Due to some of the market gyration recently and the particularly downtrodden doom-and-gloom headlines this week, we all need a dose of fundamental perspective about our economy. Enjoy the short communication below!
The U.S. Consumer
Gross Domestic Product (GDP) is the measure of all economic activity over a certain period of time and is the main indicator of a broad economic trend in the U.S. and worldwide. When economists speak in terms of an economy’s size, they are referring to the total GDP generated on an annual basis for any given economy. GDP is broken into a number of components for each country; the U.S. consumption equates to 68% of total GDP. This is largely why metrics gauging the consumer are important economic indicators (consumer confidence is one of these you have probably heard of). The graph here represents a quick look at how the U.S. consumer is currently fairing:
This visual details the balance sheet of consumers as a whole in the U.S.; owning $120.4 trillion in assets and $16.1 trillion in liabilities. While this chart is interesting, it’s more useful to analyze the trend of the separate figures that comprise this macro-level data over time to compare the present situation vs. other historical time periods. From a more granular view, the average U.S. consumer is quite financially healthy compared to the past.
Here’s one example: The average household debt service ratio which is the average household’s debt payments as a percentage of disposable income (a consumer’s take-home pay that could be spent on anything) is quite low from a historical perspective, currently at 9.9%. This is partly due to a few major factors. First, the low-interest-rate environment has enabled most households to refinance debts and thus are paying less interest now than they previously were. Secondly, the underlying strength of the labor market (lowest unemployment rate in the last 50 years) has helped households stabilize their cash flow. Of course, the investment markets have also helped bolster average household net worth substantially over the last decade (increasing total assets held by U.S. households from $83.5 trillion prior to the 2008 recession to $120.4 trillion today) which also combats debt level and solvency.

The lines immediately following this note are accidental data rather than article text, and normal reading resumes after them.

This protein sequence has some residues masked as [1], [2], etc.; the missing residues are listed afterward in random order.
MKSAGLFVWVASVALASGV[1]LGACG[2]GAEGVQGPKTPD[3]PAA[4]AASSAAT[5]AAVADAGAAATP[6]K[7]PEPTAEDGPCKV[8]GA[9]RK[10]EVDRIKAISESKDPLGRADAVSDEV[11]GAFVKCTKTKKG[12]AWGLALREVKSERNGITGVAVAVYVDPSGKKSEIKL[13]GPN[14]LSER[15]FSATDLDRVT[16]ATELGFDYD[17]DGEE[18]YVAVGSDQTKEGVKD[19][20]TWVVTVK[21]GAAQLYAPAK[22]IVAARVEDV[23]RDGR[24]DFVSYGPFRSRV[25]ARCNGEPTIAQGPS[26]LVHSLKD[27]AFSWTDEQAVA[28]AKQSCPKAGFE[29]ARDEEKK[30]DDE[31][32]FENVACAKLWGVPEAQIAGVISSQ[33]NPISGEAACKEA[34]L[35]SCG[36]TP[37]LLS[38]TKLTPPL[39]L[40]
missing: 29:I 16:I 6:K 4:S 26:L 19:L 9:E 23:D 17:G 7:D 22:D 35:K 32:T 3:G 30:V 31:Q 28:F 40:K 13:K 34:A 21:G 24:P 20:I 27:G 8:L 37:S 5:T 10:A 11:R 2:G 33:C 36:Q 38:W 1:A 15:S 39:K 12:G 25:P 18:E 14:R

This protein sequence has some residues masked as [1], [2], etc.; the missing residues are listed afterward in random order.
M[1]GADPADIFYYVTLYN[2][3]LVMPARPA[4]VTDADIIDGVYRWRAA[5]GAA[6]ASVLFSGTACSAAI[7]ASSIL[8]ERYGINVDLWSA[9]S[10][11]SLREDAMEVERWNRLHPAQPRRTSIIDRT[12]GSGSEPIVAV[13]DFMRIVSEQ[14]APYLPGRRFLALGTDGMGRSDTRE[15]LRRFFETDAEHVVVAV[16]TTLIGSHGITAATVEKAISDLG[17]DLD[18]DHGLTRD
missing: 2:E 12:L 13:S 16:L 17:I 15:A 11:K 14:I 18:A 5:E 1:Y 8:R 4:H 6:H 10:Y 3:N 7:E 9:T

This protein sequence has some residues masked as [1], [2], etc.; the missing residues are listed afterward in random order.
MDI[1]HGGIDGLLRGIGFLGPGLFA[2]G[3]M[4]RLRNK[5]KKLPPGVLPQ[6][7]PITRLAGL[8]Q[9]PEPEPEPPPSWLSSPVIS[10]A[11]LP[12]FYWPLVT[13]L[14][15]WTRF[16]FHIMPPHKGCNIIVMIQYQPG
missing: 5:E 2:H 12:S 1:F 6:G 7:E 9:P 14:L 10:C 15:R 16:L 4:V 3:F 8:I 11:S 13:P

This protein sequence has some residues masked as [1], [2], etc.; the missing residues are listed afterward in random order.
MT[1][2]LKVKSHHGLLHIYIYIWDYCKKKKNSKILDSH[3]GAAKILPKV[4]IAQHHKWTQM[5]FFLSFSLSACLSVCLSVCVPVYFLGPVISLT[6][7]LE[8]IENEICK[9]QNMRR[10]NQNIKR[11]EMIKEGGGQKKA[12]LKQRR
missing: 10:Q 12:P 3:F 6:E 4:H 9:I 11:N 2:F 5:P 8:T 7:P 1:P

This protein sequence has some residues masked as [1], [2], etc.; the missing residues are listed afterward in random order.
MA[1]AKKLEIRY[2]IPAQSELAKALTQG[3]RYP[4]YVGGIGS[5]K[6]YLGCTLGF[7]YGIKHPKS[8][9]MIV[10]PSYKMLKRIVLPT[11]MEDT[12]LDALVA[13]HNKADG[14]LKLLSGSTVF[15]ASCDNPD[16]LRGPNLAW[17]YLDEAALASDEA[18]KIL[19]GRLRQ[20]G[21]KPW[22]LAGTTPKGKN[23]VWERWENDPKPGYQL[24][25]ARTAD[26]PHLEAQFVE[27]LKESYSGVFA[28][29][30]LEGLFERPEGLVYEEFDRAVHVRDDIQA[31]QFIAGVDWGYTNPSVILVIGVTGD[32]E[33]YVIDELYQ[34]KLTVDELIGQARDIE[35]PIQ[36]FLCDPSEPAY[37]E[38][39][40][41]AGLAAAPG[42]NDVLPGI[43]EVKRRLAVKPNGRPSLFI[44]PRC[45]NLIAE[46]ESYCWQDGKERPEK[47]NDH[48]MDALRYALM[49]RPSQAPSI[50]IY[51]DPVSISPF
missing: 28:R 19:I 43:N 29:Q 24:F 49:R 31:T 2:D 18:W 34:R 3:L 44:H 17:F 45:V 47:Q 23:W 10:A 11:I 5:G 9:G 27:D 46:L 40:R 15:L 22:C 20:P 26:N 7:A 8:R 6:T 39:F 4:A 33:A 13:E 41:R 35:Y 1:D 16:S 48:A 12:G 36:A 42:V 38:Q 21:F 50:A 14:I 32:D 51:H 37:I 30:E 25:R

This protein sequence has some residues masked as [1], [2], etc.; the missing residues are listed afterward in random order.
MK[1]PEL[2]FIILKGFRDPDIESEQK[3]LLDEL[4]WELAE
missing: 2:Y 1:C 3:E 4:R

All-in-all, the consumer is a major factor in the economic health equation here in the U.S. and from many standpoints, the general financial position of households across the country is stronger than it has been in the past. Yet another positive economic fundamental never mentioned by the media!
Graphs Source: FactSet, FRB, J.P. Morgan Asset Management; BEA. Data includes households and nonprofit organizations. SA – seasonally adjusted. *Revolving includes credit cards. Values may not sum to 100% due to rounding. **1Q19 figures for debt service ratio and household net worth are J.P. Morgan Asset Management estimates. Guide to the Markets – U.S. Data are as of March 31, 2019.
Joel Malick currently maintains the Accredited Investment Fiduciary (AIF®) and Accredited Wealth Management Advisor (AWMA®) designations. Joel and his team at Strategic Financial Partners recognize that running this race for the long term is one of the greatest challenges you’ll face in your lifetime. Thus, they combine critical planning and investment strategies with real-life perspectives. Their consultation is provided at no additional cost to 403(b) Alliance Retirement Plan participants.